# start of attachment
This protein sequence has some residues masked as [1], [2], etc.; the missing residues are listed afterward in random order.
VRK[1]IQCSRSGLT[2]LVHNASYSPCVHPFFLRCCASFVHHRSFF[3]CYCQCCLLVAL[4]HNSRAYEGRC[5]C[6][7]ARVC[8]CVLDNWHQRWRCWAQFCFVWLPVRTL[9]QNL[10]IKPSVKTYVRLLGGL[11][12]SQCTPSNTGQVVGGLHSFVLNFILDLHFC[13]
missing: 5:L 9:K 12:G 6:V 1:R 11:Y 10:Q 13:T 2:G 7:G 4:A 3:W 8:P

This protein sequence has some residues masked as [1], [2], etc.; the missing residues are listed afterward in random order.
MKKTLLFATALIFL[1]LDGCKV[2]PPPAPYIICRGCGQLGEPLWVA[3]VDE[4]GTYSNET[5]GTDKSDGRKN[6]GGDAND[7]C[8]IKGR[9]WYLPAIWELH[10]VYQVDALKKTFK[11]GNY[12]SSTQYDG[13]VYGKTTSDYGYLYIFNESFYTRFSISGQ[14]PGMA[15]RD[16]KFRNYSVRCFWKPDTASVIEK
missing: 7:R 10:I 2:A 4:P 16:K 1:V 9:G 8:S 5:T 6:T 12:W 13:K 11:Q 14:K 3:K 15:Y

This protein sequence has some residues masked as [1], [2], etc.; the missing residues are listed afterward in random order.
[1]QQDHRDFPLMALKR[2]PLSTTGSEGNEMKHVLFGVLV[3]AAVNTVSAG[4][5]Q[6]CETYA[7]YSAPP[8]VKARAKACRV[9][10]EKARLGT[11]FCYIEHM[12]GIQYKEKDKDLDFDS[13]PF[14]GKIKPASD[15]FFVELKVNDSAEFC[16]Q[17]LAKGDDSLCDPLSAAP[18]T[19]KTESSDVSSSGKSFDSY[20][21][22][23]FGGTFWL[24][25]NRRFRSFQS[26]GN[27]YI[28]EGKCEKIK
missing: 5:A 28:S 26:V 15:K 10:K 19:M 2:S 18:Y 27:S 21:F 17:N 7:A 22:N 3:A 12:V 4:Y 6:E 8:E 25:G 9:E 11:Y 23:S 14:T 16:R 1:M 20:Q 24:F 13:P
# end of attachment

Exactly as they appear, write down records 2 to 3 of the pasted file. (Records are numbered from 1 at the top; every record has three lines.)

This protein sequence has some residues masked as [1], [2], etc.; the missing residues are listed afterward in random order.
MKKTLLFATALIFL[1]LDGCKV[2]PPPAPYIICRGCGQLGEPLWVA[3]VDE[4]GTYSNET[5]GTDKSDGRKN[6]GGDAND[7]C[8]IKGR[9]WYLPAIWELH[10]VYQVDALKKTFK[11]GNY[12]SSTQYDG[13]VYGKTTSDYGYLYIFNESFYTRFSISGQ[14]PGMA[15]RD[16]KFRNYSVRCFWKPDTASVIEK
missing: 7:R 10:I 2:A 4:P 16:K 1:V 9:G 8:S 5:T 6:T 12:W 13:K 11:Q 14:K 3:K 15:Y

This protein sequence has some residues masked as [1], [2], etc.; the missing residues are listed afterward in random order.
[1]QQDHRDFPLMALKR[2]PLSTTGSEGNEMKHVLFGVLV[3]AAVNTVSAG[4][5]Q[6]CETYA[7]YSAPP[8]VKARAKACRV[9][10]EKARLGT[11]FCYIEHM[12]GIQYKEKDKDLDFDS[13]PF[14]GKIKPASD[15]FFVELKVNDSAEFC[16]Q[17]LAKGDDSLCDPLSAAP[18]T[19]KTESSDVSSSGKSFDSY[20][21][22][23]FGGTFWL[24][25]NRRFRSFQS[26]GN[27]YI[28]EGKCEKIK
missing: 5:A 28:S 26:V 15:K 10:K 19:M 2:S 18:Y 27:S 21:F 17:N 7:A 22:N 3:A 12:V 4:Y 6:E 8:E 25:G 9:E 11:Y 23:S 14:T 16:R 1:M 20:Q 24:F 13:P